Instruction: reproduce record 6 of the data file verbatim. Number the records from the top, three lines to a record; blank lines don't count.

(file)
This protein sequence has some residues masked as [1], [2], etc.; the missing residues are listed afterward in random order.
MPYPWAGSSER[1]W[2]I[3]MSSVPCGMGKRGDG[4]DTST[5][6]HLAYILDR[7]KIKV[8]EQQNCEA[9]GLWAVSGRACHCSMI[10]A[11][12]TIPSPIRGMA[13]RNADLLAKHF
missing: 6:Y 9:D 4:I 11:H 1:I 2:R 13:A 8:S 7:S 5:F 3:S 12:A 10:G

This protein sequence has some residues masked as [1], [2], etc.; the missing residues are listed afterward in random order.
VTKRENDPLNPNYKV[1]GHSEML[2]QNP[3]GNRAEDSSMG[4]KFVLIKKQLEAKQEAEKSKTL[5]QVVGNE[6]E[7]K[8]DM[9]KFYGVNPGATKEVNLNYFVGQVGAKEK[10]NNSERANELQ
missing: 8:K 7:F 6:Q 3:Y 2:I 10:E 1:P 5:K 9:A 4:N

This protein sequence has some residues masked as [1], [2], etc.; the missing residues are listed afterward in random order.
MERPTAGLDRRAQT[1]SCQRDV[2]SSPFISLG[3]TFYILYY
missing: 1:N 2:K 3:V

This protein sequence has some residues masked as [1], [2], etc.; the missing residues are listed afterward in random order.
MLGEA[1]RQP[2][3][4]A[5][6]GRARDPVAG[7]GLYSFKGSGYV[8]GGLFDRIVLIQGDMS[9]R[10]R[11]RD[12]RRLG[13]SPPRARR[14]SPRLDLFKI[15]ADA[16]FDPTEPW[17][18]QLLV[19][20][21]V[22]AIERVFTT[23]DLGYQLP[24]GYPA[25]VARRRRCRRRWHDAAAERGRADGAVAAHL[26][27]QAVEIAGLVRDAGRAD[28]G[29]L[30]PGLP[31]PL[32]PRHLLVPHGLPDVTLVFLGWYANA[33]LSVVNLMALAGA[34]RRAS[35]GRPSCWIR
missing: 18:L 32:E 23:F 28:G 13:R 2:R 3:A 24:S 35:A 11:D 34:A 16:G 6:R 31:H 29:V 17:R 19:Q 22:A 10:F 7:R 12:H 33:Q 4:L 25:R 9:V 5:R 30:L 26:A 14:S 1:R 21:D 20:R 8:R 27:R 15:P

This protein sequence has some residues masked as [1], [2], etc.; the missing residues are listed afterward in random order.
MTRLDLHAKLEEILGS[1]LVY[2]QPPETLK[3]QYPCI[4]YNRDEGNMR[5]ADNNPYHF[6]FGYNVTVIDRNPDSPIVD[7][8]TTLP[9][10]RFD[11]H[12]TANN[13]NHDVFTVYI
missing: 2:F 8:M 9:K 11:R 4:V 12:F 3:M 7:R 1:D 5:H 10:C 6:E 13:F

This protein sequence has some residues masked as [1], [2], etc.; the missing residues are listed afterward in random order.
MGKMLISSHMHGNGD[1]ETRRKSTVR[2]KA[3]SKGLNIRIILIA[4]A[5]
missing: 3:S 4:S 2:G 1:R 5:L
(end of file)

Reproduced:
This protein sequence has some residues masked as [1], [2], etc.; the missing residues are listed afterward in random order.
MGKMLISSHMHGNGD[1]ETRRKSTVR[2]KA[3]SKGLNIRIILIA[4]A[5]
missing: 3:S 4:S 2:G 1:R 5:L